F-16/Pilatus Incident: Air Force Says No Closer Than 600 Feet

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The U.S. Air Force says that an F-16 came no closer than 600 feet to a Pilatus PC-12 it intercepted while flying VFR in the Gladden MOA near Phoenix last month. The incident raised quite a ruckus when AVweb reported it earlier this month following an eyewitness report from the PC-12’s pilot, Patrick McCall, who told us the F-16, one of a flight of four, maneuvered aggressively and came as close as 20 feet to his airplane. (Hear McCall’s report in this podcast.)

McCall told AVweb that when his onboard TCAS tracked the approaching F-16, he maneuvered to avoid the conflict but that the F-16 countered and stayed right with him. He reported a merge from head on, then a join up by the F-16 from behind his PC-12. A second airplane inside the MOA, a Beech Premier jet, was also intercepted and had to declare an emergency while complying with a TCAS resolution advisory that would have taken it into Class A airspace without a clearance. The Premier was also transiting the MOA VFR and both civil pilots were operating legally in the airspace.

An investigation by our sister publication, Aviation Safety, scheduled to appear in the May issue, reveals that the Air Force’s account of the intercept contrasts with McCall’s report. Major Miki Gilloon, Luke Air Force Base’s public information officer, told Aviation Safety that the F-16’s radar, head-up display and HSD display tapes showed that the F-16 approached the PC-12 on a parallel or divergent heading and got no closer than 600 feet.

She also said the F-16 did not counter the PC-12’s TCAS evasive maneuvers but approached to visually identify it “in order to contact the civilian pilot and educate him about the risks of transiting an active MOA.” The F-16’s data tapes aren’t releasable to the general public, according to Gilloon. However, the investigation results will be available under the Freedom of Information Act on the Luke Air Force Base web site.

The incident occurred on March 21 when the PC-12, flying VFR at 16,500 feet on a westerly heading through the MOA, transited airspace in which four F-16s were conducting a two-on-two air combat exercise. The training exercise was halted and three of the F-16s orbited in holds while the lead aircraft conducted “a properly executed standard maneuver such as he might do to gain a visual contact with his flight leader or an aerial refueling tanker,” Gilloon said “This was a controlled maneuver to ensure that neither aircraft was placed in any danger.” She said the F-16 was “fully within Air Force rules” to conduct the intercept.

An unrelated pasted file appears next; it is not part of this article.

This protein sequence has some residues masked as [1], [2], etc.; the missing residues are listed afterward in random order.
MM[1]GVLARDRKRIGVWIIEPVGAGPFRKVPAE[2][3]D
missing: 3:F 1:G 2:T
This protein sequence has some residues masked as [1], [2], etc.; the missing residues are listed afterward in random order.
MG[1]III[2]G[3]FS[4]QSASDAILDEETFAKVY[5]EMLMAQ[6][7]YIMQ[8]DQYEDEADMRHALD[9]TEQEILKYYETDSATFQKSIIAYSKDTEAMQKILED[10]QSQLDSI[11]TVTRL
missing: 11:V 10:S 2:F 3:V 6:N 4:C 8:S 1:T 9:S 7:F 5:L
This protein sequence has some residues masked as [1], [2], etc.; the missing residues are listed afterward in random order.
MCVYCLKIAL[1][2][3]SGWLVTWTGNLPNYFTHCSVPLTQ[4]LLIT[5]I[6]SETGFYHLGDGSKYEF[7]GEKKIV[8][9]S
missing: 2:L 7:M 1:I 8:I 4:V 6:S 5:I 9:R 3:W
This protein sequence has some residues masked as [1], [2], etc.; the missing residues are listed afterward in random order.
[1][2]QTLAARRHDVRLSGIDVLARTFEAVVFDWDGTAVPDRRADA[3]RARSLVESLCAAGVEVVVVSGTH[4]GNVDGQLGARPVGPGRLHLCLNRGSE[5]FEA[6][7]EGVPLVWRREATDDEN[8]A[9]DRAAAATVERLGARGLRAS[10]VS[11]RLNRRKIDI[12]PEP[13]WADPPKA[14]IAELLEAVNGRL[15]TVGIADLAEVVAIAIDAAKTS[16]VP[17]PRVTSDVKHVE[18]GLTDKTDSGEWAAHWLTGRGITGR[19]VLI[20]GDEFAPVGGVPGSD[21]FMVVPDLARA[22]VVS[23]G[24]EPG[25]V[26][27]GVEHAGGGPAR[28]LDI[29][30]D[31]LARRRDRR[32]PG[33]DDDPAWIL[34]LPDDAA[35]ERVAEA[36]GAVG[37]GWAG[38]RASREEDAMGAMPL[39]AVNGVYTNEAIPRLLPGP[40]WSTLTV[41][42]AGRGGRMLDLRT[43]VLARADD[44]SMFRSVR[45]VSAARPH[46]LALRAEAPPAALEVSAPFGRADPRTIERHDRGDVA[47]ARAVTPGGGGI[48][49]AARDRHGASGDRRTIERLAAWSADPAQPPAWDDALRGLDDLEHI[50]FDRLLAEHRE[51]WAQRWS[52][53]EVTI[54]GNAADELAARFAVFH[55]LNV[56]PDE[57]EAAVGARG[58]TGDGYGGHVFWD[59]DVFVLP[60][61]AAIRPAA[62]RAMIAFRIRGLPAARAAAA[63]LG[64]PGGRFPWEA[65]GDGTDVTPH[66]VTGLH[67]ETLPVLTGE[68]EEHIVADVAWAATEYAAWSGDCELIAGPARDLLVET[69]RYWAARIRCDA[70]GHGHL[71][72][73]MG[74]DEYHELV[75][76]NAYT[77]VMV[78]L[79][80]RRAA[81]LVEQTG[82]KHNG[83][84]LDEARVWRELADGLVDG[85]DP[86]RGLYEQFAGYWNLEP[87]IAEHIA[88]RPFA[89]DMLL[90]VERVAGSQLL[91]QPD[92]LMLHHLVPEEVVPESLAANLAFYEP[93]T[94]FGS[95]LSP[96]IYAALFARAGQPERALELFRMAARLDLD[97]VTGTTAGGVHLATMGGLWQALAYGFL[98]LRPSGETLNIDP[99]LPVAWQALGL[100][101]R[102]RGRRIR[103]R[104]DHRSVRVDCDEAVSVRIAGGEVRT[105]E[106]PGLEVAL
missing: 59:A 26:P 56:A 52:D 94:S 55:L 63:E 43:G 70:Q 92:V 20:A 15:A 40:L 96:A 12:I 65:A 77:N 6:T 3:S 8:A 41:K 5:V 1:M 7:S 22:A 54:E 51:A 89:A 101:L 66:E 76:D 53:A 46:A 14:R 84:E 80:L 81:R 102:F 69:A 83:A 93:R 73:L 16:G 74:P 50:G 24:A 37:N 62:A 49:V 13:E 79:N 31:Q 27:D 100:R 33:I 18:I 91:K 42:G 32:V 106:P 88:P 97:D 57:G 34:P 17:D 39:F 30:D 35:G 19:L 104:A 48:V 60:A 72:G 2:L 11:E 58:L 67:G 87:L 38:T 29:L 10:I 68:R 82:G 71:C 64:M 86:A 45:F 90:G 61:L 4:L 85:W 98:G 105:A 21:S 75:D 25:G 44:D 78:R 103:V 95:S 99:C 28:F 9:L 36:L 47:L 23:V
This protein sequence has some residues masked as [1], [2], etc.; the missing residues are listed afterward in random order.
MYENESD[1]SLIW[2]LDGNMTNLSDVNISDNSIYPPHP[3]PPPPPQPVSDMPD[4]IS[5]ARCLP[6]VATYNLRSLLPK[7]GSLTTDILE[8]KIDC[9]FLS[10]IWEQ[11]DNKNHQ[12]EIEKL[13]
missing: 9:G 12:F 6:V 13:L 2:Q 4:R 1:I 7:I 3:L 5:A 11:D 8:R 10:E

Military controllers alerted the four-ship flight to the presence of the PC-12, but neither they nor the F-16s were aware of its identity. “The civilian traffic was identified by the military controlling agency as stranger traffic, possibly military. The civil aircraft entered the MOA near our local military entry point at the altitude and airspeed comparable to an F-16 and without a VFR IFF squawk,” Gilloon said.

The FAA says that the PC-12 was not receiving traffic advisories from Albuquerque Center, which owns the local airspace, although McCall told us he was receiving flight following. Once the PC-12 was identified, the F-16 flight raised its tactical floor to 20,000 feet and resumed its training.

When asked about FAR 91.111, which prohibits unplanned formation flight, Major Gilloon said “Our ongoing investigation has revealed no indication whatsoever that the F-16 pilot violated any existing military practices or procedures for operating military aircraft in a MOA.” While the Aeronautical Information Manual notes that military aircraft are exempt from some FARs, it’s unclear—at least to us—if 91.111 is among them. However, the Air Force considers 500 feet of separation “well clear,” while the civil definition of formation flight is ambiguous.

Both the Air Force and the FAA are continuing their investigation into the incident. McCall has filed a near miss report with FAA, but Gilloon said “it is not USAF policy to file complaints against civilian aircraft legally operating in a MOA.” For more in Aviation Safety’s May report, see www.aviationsafety.com. The article will appear on the site next week.